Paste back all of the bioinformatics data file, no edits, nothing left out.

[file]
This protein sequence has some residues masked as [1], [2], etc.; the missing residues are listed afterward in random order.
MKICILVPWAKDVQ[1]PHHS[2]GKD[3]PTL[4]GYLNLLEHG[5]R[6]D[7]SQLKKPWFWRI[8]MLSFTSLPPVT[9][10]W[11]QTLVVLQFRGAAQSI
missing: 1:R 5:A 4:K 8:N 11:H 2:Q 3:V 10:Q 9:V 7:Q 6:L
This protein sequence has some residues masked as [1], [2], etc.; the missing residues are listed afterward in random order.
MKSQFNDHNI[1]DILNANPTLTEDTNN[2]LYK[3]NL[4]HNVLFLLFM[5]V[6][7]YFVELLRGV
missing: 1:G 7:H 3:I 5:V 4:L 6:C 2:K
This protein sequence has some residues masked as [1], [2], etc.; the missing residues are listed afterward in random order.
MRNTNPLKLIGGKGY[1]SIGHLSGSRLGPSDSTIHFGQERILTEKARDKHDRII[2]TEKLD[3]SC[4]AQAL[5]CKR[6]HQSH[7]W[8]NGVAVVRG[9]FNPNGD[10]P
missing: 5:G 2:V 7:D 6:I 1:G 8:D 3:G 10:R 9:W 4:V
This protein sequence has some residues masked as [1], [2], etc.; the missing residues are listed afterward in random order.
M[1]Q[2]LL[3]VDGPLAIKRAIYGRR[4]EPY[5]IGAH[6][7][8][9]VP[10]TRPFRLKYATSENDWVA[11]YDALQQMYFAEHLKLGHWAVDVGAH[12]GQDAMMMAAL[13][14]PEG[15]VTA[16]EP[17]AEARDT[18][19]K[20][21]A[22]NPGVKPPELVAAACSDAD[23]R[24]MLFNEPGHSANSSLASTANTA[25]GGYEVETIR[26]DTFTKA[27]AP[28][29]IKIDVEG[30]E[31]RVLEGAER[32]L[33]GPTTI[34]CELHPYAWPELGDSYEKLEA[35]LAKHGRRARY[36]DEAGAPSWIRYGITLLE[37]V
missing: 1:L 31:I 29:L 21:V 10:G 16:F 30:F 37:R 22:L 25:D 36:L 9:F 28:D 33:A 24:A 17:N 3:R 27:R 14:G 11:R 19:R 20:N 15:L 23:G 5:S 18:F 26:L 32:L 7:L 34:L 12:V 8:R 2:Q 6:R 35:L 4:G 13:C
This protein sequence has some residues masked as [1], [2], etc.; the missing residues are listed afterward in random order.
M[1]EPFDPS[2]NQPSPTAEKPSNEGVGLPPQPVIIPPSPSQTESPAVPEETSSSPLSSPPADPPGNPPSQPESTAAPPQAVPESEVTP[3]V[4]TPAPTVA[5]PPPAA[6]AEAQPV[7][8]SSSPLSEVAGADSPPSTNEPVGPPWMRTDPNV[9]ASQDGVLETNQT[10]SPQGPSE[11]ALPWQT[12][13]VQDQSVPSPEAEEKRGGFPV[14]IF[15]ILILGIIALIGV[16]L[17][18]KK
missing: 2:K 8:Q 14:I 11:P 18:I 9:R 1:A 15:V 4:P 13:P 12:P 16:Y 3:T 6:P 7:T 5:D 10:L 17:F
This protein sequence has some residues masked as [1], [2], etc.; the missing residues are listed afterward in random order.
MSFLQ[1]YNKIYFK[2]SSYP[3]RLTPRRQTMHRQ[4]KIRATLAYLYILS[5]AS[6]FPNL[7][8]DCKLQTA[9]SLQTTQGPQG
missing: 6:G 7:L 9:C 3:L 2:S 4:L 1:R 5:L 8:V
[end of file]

This protein sequence has some residues masked as [1], [2], etc.; the missing residues are listed afterward in random order.
MKICILVPWAKDVQ[1]PHHS[2]GKD[3]PTL[4]GYLNLLEHG[5]R[6]D[7]SQLKKPWFWRI[8]MLSFTSLPPVT[9][10]W[11]QTLVVLQFRGAAQSI
missing: 1:R 5:A 4:K 8:N 11:H 2:Q 3:V 10:Q 9:V 7:Q 6:L
This protein sequence has some residues masked as [1], [2], etc.; the missing residues are listed afterward in random order.
MKSQFNDHNI[1]DILNANPTLTEDTNN[2]LYK[3]NL[4]HNVLFLLFM[5]V[6][7]YFVELLRGV
missing: 1:G 7:H 3:I 5:V 4:L 6:C 2:K
This protein sequence has some residues masked as [1], [2], etc.; the missing residues are listed afterward in random order.
MRNTNPLKLIGGKGY[1]SIGHLSGSRLGPSDSTIHFGQERILTEKARDKHDRII[2]TEKLD[3]SC[4]AQAL[5]CKR[6]HQSH[7]W[8]NGVAVVRG[9]FNPNGD[10]P
missing: 5:G 2:V 7:D 6:I 1:G 8:D 3:G 10:R 9:W 4:V
This protein sequence has some residues masked as [1], [2], etc.; the missing residues are listed afterward in random order.
M[1]Q[2]LL[3]VDGPLAIKRAIYGRR[4]EPY[5]IGAH[6][7][8][9]VP[10]TRPFRLKYATSENDWVA[11]YDALQQMYFAEHLKLGHWAVDVGAH[12]GQDAMMMAAL[13][14]PEG[15]VTA[16]EP[17]AEARDT[18][19]K[20][21]A[22]NPGVKPPELVAAACSDAD[23]R[24]MLFNEPGHSANSSLASTANTA[25]GGYEVETIR[26]DTFTKA[27]AP[28][29]IKIDVEG[30]E[31]RVLEGAER[32]L[33]GPTTI[34]CELHPYAWPELGDSYEKLEA[35]LAKHGRRARY[36]DEAGAPSWIRYGITLLE[37]V
missing: 1:L 31:I 29:L 21:V 10:G 16:F 30:F 37:R 22:L 25:D 36:L 9:F 28:D 33:A 24:A 17:N 3:R 27:R 14:G 11:R 19:R 20:N 15:L 23:G 5:S 18:F 26:L 32:L 7:L 34:L 12:V 8:R 2:Q 6:R 35:L 4:G 13:C
This protein sequence has some residues masked as [1], [2], etc.; the missing residues are listed afterward in random order.
M[1]EPFDPS[2]NQPSPTAEKPSNEGVGLPPQPVIIPPSPSQTESPAVPEETSSSPLSSPPADPPGNPPSQPESTAAPPQAVPESEVTP[3]V[4]TPAPTVA[5]PPPAA[6]AEAQPV[7][8]SSSPLSEVAGADSPPSTNEPVGPPWMRTDPNV[9]ASQDGVLETNQT[10]SPQGPSE[11]ALPWQT[12][13]VQDQSVPSPEAEEKRGGFPV[14]IF[15]ILILGIIALIGV[16]L[17][18]KK
missing: 2:K 8:Q 14:I 11:P 18:I 9:R 1:A 15:V 4:P 13:P 12:P 16:Y 3:T 6:P 7:T 5:D 10:L 17:F
This protein sequence has some residues masked as [1], [2], etc.; the missing residues are listed afterward in random order.
MSFLQ[1]YNKIYFK[2]SSYP[3]RLTPRRQTMHRQ[4]KIRATLAYLYILS[5]AS[6]FPNL[7][8]DCKLQTA[9]SLQTTQGPQG
missing: 6:G 7:L 9:C 3:L 2:S 4:L 1:R 5:L 8:V